“To get beyond [biofatalism] is to begin to explore the evidence that human cognition and behavior are much more flexible in certain ways than [biofatalism] suggests, and so human societies are much more open to a range of possibilities than we often tend to think.”—Gillian Barker
The following is an interview with Gillian Barker, author of Beyond Biofatalism: Human Nature for an Evolving World
Question: What do you mean by “biofatalism”, and what does it mean to get beyond it?
Gillian Barker: When people are discussing aspects of today’s societies that seem to call for change—problems like racism, sexism, violence, economic inequality, and global warming—a certain form of pessimism is very common. We’ll never escape these problems, many people say, because they are an expression of tendencies that are “in our genes” or “hardwired” as a result of our evolutionary history. Sometimes this view is criticized as a form of genetic determinism, but that isn’t really a good label.
Most people who make claims like this aren’t genetic determinists; they think that environment makes a difference to human behavior. But they think that the environmental changes that would be required to create more peaceful, egalitarian, or ecologically sound societies would be extreme, requiring intolerable sacrifices. So according to this picture, our nature—the set of cognitive capacities and behavioral tendencies built by our evolutionary past—traps us in social arrangements that are unjust, unhappy, and ultimately unsafe. Not because environmental interventions are ineffective, but because we can’t stand the kinds of environments that would be needed to create better societies: no environmental change can save us from ourselves. That is biofatalism. To get beyond it is to begin to explore the evidence that human cognition and behavior are much more flexible in certain ways than this picture suggests, and so human societies are much more open to a range of possibilities than we often tend to think.
Q: Are you saying that evolutionary psychology is wrong about human nature?
GB: We can learn a great deal from human evolutionary history, but efforts to draw lessons from evolution for our thinking about human social and political choices have drawn on too narrow a selection of evidence. It is time to broaden our perspective to include insights from evolutionary biology more generally, from ecology and developmental biology, and from social psychology. These sciences can offer a picture of human nature that is quite different from the one most familiar in mainstream evolutionary psychology, and can give us reasons to expect that individual human behavior and human societies may both be surprisingly responsive to certain kinds of environmental intervention.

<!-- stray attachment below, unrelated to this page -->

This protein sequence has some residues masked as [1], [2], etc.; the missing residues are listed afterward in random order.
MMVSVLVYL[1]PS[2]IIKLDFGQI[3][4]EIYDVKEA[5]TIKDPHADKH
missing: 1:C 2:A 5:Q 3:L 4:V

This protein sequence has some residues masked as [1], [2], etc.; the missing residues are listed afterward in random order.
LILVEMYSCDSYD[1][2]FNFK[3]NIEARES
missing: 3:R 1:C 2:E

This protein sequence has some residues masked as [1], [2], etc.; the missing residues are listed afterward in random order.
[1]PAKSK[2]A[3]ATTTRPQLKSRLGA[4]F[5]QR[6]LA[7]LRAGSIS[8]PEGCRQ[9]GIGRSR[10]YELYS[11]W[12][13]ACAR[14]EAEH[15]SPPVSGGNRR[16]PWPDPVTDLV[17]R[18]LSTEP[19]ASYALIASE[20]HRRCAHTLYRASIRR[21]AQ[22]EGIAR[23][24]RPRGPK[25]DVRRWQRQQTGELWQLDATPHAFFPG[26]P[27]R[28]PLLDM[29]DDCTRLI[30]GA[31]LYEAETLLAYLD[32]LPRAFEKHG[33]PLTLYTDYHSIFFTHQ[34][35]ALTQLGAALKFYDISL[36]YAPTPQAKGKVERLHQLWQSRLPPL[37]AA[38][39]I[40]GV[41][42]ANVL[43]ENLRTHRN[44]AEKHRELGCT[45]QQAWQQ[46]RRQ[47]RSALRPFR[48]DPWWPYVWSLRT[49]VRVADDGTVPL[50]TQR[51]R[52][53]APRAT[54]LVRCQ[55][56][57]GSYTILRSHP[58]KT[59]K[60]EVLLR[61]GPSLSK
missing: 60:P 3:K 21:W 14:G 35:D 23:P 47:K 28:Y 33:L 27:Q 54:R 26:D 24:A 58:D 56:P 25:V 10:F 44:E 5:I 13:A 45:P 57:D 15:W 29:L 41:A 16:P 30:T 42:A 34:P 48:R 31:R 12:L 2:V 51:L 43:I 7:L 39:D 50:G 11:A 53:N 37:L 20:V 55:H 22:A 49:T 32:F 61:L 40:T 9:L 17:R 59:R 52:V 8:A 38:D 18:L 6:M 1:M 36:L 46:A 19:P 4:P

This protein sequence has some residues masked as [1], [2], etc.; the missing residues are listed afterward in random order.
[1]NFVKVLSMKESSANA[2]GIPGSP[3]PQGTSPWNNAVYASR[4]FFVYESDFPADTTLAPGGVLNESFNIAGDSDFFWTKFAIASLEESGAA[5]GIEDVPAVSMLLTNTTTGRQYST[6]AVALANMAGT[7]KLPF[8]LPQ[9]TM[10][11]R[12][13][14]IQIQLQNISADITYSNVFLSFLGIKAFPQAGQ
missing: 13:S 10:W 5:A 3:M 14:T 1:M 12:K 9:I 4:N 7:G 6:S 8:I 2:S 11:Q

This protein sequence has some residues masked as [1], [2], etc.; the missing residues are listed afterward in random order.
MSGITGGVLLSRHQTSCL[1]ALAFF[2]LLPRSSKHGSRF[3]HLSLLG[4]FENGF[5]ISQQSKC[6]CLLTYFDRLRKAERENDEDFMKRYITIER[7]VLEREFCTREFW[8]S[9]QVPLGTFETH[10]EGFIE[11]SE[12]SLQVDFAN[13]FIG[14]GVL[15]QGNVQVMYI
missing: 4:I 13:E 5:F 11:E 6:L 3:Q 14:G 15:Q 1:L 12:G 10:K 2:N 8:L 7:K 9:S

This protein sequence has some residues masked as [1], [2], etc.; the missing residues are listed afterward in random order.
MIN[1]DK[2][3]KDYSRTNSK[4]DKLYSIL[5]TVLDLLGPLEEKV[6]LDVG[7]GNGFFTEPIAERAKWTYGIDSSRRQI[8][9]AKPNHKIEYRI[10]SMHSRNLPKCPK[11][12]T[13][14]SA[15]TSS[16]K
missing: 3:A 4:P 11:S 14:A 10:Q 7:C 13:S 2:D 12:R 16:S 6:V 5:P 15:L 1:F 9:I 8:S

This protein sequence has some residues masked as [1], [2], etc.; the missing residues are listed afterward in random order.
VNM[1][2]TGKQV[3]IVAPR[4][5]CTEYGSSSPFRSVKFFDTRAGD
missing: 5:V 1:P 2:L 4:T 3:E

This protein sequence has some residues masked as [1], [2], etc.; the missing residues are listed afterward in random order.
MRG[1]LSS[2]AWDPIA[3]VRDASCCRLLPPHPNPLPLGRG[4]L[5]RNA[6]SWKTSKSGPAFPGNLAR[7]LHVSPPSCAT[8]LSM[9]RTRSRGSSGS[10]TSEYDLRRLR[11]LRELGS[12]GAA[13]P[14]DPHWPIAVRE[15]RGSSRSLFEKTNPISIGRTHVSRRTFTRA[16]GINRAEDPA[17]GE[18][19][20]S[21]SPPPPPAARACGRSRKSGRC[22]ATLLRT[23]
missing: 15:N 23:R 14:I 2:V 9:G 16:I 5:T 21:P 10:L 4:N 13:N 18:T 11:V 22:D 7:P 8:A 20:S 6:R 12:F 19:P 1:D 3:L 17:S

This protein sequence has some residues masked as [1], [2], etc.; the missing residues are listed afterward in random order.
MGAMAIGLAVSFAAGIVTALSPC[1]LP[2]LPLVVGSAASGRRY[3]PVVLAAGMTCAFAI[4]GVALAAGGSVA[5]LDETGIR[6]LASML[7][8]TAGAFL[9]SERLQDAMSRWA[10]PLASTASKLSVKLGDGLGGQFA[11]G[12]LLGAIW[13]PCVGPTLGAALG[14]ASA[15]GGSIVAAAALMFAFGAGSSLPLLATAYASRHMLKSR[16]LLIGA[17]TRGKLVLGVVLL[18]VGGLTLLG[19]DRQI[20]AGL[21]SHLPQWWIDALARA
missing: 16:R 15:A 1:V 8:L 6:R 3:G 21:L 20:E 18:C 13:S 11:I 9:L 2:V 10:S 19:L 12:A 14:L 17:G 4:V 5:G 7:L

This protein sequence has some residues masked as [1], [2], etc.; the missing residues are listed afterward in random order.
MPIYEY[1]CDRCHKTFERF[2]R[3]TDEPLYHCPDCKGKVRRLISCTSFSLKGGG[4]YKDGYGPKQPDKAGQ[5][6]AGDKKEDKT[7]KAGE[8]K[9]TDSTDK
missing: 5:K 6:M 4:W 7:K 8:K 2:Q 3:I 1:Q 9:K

Q: Do you mean that nurture wins out over nature in shaping our psychology?
GB: No—as many others have also noted, these old metaphors of “nurture” acting to shape the material provided by “nature,” or of “nature” resisting the forces of “nurture,” are not very useful ones any more. The interaction between genes and environment is far more complex than they suggest. We are evolved to have “adaptive plasticity,” the capacity to adjust our own developmental patterns and behavior to enable us to succeed in different environments. But we are also evolved to modify our own environments, and each other’s—to engage in what some evolutionists call “niche construction.” The combination of these two evolved tendencies means that we should expect that human social behavior can be remarkably sensitive to some kinds of environmental variation, and remarkably resistant to others. We are only just starting to learn about these patterns of social response, but what is apparent that there is a lot to learn! The picture is much more subtle and interesting than the older “nature-vs-nurture” debate suggested.